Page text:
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Disney offering staff $1,000 bonuses and education program

The Walt Disney Co. will give more than 125,000 eligible employees a one-time $1,000 cash bonus and invest $50 million in an education funding program.

The media company said Tuesday the bonuses will go to all full and part-time non-executive employees, either hourly or salaried, who have been with the company since January 1, 2018, and are based in the U.S.

‘We are directing approximately $125 million to our cast members and employees across the country and making higher education more accessible with the launch of this new program,’ CEO Bob Iger said in a statement, according to CNBC.

The Walt Disney Co. will give more than 125,000 eligible employees a one-time $1,000 cash bonus and invest $50 million in an education funding program

Executives are exempt from the bonus. 

Nearly 88,000 hourly employees will be eligible for the education program which will cover tuition costs.

‘Participants can pursue qualifying higher education or vocational training, including courses unrelated to their current responsibilities at Disney,’ the company said.

 'We are directing approximately $125 million to our cast members and employees across the country and making higher education more accessible with the launch of this new program,' CEO Bob Iger said in a statement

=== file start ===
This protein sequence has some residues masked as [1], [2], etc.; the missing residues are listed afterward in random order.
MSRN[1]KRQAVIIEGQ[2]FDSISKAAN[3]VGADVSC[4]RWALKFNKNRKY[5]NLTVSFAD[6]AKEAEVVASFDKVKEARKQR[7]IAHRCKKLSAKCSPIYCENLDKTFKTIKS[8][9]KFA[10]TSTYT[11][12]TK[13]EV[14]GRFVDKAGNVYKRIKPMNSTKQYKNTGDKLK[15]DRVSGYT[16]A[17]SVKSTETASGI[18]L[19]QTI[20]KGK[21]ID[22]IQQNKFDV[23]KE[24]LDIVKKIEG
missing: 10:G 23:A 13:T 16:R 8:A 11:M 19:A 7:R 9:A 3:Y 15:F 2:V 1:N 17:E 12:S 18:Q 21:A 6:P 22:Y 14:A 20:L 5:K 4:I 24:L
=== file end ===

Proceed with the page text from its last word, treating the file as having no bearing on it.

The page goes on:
‘We are directing approximately $125 million to our cast members and employees across the country and making higher education more accessible with the launch of this new program,’ CEO Bob Iger said in a statement

Along with the initial $50 million investment, the Burbank, California company will provide up to $25 million annually for the program.

Disney has said that both of these initiatives are due to Trump’s recent tax reform.

The plans will cost about $175 million in the current fiscal year. 

The company joins other corporations such as AT&T, Bank of America, Boeing and Walmart who offered their employees large bonuses after the tax reform bill passed.

However, health care giant Johnson & Johnson posted a rare quarterly loss, a whopping $10.71billion, due to a $13.6billion charge related to last month’s US tax overhaul.

Disney has said that both of these initiatives are due to Trump's recent tax reform. Nearly two-thirds of Americans believe the bill is designed mostly to help corporations and the wealthy

Disney has said that both of these initiatives are due to Trump’s recent tax reform. Nearly two-thirds of Americans believe the bill is designed mostly to help corporations and the wealthy

AT&T notified an estimated 600 workers that they were being laid off just a week before the company announced it would hand out $1,000 in bonuses to its employees.

The GOP tax cuts are more unpopular than even previous tax hikes. A Quinnipiac University poll found that just 25 percent of voters viewed the plan favorably.

Nearly two-thirds of Americans believe the bill is designed mostly to help corporations and the wealthy, according to an NBC News/Wall Street Journal poll.



Read more at DailyMail.co.uk



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